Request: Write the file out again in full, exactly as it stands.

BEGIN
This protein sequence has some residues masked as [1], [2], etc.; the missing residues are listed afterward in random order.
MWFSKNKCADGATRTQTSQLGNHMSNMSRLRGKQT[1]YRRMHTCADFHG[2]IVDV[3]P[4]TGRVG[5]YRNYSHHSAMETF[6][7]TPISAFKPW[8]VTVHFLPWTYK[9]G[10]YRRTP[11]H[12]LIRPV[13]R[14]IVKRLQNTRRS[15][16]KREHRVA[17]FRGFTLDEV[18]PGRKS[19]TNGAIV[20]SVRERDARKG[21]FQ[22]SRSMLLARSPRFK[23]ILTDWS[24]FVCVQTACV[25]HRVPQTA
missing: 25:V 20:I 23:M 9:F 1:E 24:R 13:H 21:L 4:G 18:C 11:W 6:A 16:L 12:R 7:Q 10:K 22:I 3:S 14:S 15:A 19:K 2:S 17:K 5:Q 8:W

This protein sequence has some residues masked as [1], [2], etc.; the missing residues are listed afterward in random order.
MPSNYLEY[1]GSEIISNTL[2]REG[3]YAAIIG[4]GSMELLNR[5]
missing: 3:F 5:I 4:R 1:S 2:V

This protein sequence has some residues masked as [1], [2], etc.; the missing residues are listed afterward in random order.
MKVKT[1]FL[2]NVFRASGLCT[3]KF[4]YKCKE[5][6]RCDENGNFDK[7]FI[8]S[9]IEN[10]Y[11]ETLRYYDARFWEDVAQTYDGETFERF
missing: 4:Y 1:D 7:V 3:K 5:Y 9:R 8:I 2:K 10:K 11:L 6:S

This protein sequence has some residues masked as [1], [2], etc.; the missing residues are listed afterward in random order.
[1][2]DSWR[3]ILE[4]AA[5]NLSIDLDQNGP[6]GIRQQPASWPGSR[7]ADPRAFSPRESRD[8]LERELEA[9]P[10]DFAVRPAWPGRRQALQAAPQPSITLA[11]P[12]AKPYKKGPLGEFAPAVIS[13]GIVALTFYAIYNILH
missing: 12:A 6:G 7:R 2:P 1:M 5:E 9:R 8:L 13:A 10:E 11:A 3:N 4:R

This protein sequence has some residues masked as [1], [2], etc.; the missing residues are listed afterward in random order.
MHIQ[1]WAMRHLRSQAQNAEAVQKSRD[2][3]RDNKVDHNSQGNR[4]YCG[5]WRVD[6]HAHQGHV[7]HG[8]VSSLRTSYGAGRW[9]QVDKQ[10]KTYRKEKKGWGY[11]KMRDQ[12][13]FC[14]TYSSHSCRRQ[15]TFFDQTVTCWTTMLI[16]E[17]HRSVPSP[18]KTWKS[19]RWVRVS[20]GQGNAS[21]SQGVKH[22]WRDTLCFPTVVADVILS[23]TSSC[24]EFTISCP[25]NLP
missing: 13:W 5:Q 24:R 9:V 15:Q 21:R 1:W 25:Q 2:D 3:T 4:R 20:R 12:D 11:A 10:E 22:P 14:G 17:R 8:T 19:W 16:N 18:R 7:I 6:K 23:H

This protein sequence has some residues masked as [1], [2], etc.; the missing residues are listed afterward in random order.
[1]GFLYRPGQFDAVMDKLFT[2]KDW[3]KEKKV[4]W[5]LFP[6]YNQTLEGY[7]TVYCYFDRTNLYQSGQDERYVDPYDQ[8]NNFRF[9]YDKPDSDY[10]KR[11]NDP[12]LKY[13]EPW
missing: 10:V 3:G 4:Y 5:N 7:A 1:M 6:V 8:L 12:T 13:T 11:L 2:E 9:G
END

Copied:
This protein sequence has some residues masked as [1], [2], etc.; the missing residues are listed afterward in random order.
MWFSKNKCADGATRTQTSQLGNHMSNMSRLRGKQT[1]YRRMHTCADFHG[2]IVDV[3]P[4]TGRVG[5]YRNYSHHSAMETF[6][7]TPISAFKPW[8]VTVHFLPWTYK[9]G[10]YRRTP[11]H[12]LIRPV[13]R[14]IVKRLQNTRRS[15][16]KREHRVA[17]FRGFTLDEV[18]PGRKS[19]TNGAIV[20]SVRERDARKG[21]FQ[22]SRSMLLARSPRFK[23]ILTDWS[24]FVCVQTACV[25]HRVPQTA
missing: 25:V 20:I 23:M 9:F 1:E 24:R 13:H 21:L 4:G 18:C 11:W 6:A 16:L 12:R 7:Q 10:K 22:I 3:S 14:S 15:A 19:K 2:S 17:K 5:Q 8:W

This protein sequence has some residues masked as [1], [2], etc.; the missing residues are listed afterward in random order.
MPSNYLEY[1]GSEIISNTL[2]REG[3]YAAIIG[4]GSMELLNR[5]
missing: 3:F 5:I 4:R 1:S 2:V

This protein sequence has some residues masked as [1], [2], etc.; the missing residues are listed afterward in random order.
MKVKT[1]FL[2]NVFRASGLCT[3]KF[4]YKCKE[5][6]RCDENGNFDK[7]FI[8]S[9]IEN[10]Y[11]ETLRYYDARFWEDVAQTYDGETFERF
missing: 4:Y 1:D 7:V 3:K 5:Y 9:R 8:I 2:K 10:K 11:L 6:S

This protein sequence has some residues masked as [1], [2], etc.; the missing residues are listed afterward in random order.
[1][2]DSWR[3]ILE[4]AA[5]NLSIDLDQNGP[6]GIRQQPASWPGSR[7]ADPRAFSPRESRD[8]LERELEA[9]P[10]DFAVRPAWPGRRQALQAAPQPSITLA[11]P[12]AKPYKKGPLGEFAPAVIS[13]GIVALTFYAIYNILH
missing: 12:A 6:G 7:R 2:P 1:M 5:E 9:R 8:L 13:A 10:E 11:A 3:N 4:R

This protein sequence has some residues masked as [1], [2], etc.; the missing residues are listed afterward in random order.
MHIQ[1]WAMRHLRSQAQNAEAVQKSRD[2][3]RDNKVDHNSQGNR[4]YCG[5]WRVD[6]HAHQGHV[7]HG[8]VSSLRTSYGAGRW[9]QVDKQ[10]KTYRKEKKGWGY[11]KMRDQ[12][13]FC[14]TYSSHSCRRQ[15]TFFDQTVTCWTTMLI[16]E[17]HRSVPSP[18]KTWKS[19]RWVRVS[20]GQGNAS[21]SQGVKH[22]WRDTLCFPTVVADVILS[23]TSSC[24]EFTISCP[25]NLP
missing: 13:W 5:Q 24:R 9:V 15:Q 21:R 1:W 25:Q 2:D 3:T 4:R 20:R 12:D 11:A 10:E 22:P 14:G 17:R 8:T 19:W 16:N 18:R 7:I 6:K 23:H

This protein sequence has some residues masked as [1], [2], etc.; the missing residues are listed afterward in random order.
[1]GFLYRPGQFDAVMDKLFT[2]KDW[3]KEKKV[4]W[5]LFP[6]YNQTLEGY[7]TVYCYFDRTNLYQSGQDERYVDPYDQ[8]NNFRF[9]YDKPDSDY[10]KR[11]NDP[12]LKY[13]EPW
missing: 10:V 3:G 4:Y 5:N 7:A 1:M 6:V 8:L 12:T 13:T 11:L 2:E 9:G